|Posted by Cathy Douglas on June 11, 2010 at 9:36 AM|
I took two foreign languages in high school, majored in one in college, and have putzed around with a couple more of them in adulthood. People will always say, "What are you ever going to use that for?" I never had any practical sounding answer; I just love languages, all of them, and like to mess around with them. Sure, it's fun to look at a picture of Tokyo and be able to decipher the street signs, or understand what my brother's German family is saying when they talk to each other. But it's not much of an excuse.
Spanish, though, is something I use just about every day I go to work. When I wrote Canta de Rocio, some reviewers wondered what a Mexican immigrant would be doing in Wisconsin. In reality there's a big Hispanic community here, many of them newcomers who speak very little English. The wife of the family next door doesn't, as far as I know, have more than basic English. At the store, it's much easier to help out some customers by using both languages-- Manuel, for example, a Cuban musician, or this one married couple fascinated by Feng Shui. They spend a lot of money, and if they want to know how a convex mirror affects energy flow differently than a concave mirror, we've got to dig around a little for words of common understanding.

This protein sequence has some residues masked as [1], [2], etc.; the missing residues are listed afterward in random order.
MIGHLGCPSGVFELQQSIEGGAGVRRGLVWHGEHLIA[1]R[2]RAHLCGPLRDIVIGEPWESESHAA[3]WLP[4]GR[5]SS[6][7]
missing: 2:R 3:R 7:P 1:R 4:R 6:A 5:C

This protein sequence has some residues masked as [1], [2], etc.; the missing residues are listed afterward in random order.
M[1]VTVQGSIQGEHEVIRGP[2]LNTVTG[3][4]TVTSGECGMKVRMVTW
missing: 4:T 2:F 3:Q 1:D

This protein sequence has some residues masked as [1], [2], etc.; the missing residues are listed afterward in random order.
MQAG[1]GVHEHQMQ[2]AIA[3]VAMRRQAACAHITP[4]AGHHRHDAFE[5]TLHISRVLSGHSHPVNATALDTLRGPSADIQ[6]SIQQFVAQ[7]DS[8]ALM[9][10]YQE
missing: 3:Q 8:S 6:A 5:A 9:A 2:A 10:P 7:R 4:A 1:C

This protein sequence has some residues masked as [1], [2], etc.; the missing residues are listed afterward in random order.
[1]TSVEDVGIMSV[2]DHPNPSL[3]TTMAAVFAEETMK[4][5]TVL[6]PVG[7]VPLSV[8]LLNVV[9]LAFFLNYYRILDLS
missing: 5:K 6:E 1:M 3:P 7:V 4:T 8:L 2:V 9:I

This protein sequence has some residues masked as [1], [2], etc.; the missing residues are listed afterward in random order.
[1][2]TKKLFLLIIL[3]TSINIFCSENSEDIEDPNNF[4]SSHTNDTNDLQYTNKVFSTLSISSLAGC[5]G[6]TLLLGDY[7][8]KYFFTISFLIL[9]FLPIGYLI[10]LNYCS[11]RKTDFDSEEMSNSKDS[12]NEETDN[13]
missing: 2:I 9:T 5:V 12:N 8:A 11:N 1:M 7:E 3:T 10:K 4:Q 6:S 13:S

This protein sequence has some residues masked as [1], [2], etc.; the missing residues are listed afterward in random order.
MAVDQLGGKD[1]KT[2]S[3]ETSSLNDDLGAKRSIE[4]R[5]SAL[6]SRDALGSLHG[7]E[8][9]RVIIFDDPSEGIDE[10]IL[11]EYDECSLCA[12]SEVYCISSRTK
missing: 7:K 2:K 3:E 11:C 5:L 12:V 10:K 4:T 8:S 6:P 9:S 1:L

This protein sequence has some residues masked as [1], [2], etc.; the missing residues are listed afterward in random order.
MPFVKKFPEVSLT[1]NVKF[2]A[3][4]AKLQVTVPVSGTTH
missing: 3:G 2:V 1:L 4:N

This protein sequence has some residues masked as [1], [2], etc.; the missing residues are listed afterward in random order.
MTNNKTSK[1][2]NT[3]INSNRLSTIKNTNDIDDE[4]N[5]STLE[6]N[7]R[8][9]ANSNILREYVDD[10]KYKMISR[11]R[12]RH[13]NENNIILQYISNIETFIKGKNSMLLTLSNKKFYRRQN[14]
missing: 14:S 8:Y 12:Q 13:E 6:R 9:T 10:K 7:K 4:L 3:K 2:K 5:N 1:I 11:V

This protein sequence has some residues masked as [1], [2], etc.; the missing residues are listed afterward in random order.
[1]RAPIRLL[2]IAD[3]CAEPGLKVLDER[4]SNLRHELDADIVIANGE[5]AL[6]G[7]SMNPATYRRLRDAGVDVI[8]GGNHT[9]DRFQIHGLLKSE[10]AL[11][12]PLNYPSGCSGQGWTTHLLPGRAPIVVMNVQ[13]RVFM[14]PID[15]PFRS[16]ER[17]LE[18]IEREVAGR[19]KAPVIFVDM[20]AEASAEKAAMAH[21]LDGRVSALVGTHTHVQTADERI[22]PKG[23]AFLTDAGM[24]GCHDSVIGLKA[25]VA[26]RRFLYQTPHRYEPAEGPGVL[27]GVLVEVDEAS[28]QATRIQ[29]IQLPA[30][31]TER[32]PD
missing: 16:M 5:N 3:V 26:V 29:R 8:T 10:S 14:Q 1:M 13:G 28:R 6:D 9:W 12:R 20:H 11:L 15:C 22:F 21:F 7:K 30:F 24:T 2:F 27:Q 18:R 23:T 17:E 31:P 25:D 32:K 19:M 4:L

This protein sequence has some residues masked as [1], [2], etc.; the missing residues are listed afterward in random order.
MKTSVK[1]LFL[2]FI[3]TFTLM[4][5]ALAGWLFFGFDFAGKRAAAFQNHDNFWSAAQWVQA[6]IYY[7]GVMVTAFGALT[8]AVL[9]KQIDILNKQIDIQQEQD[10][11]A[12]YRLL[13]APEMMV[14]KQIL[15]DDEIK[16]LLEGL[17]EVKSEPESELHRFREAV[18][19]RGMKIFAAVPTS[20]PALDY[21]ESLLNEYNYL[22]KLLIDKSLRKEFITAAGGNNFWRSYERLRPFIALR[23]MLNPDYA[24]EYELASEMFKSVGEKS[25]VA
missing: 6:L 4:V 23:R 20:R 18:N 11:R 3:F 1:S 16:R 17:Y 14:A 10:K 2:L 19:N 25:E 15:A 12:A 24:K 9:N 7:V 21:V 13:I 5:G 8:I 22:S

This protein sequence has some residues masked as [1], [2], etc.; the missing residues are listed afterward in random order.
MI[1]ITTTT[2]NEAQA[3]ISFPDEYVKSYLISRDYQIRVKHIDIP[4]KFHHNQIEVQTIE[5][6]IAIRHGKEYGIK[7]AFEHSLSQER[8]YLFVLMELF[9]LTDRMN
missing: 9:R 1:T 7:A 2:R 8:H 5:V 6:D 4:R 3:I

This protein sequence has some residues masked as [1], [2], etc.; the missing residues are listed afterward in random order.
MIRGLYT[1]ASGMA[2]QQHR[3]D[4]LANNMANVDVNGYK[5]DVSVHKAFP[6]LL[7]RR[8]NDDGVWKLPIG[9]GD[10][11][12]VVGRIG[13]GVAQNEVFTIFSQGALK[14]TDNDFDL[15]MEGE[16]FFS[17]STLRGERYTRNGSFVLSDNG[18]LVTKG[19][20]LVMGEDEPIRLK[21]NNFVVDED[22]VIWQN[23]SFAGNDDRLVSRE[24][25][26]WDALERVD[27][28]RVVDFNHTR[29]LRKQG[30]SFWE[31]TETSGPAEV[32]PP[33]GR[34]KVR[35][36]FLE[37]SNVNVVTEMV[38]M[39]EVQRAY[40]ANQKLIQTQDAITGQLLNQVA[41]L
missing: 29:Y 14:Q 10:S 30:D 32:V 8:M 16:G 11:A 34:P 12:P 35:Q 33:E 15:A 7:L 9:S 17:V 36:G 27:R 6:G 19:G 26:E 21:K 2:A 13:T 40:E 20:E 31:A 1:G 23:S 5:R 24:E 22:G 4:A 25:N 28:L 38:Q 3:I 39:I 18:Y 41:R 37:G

We get drop-ins who don't speak any English at all, and then Ashley and I have to wing it in Spanish. Once this guy came in desperate for this stuff you take to flush the evidence of pot smoking out of your system; I had to explain that we're not a head shop, but that he could probably find what he was looking for down the street at either Knucklehead's or the Community Pharmacy. Sometimes old men and women come to visit from the countryside who know a lot about traditional magical practices, and of course they have zero English. It's fascinating to chat with them about this stuff, to decipher some story they're trying to tell me about clearing ghosts out of an old church with burning rocks. (Yes it's weird, but I'm pretty sure that's what that old abuelo was talking about.)
Yesterday a woman came in who works at Samba's, the very fashionable Brazilian grill a couple shops down, asking all kinds of questions about how to use tarot cards and what a pentacle means. My Spanish just wasn't up to anything that complicated.
I do have enough Spanish to read in the language, which will help me improve my vocabulary and grammar. For right now, I'm adding a couple bilingual story books to the reading pile.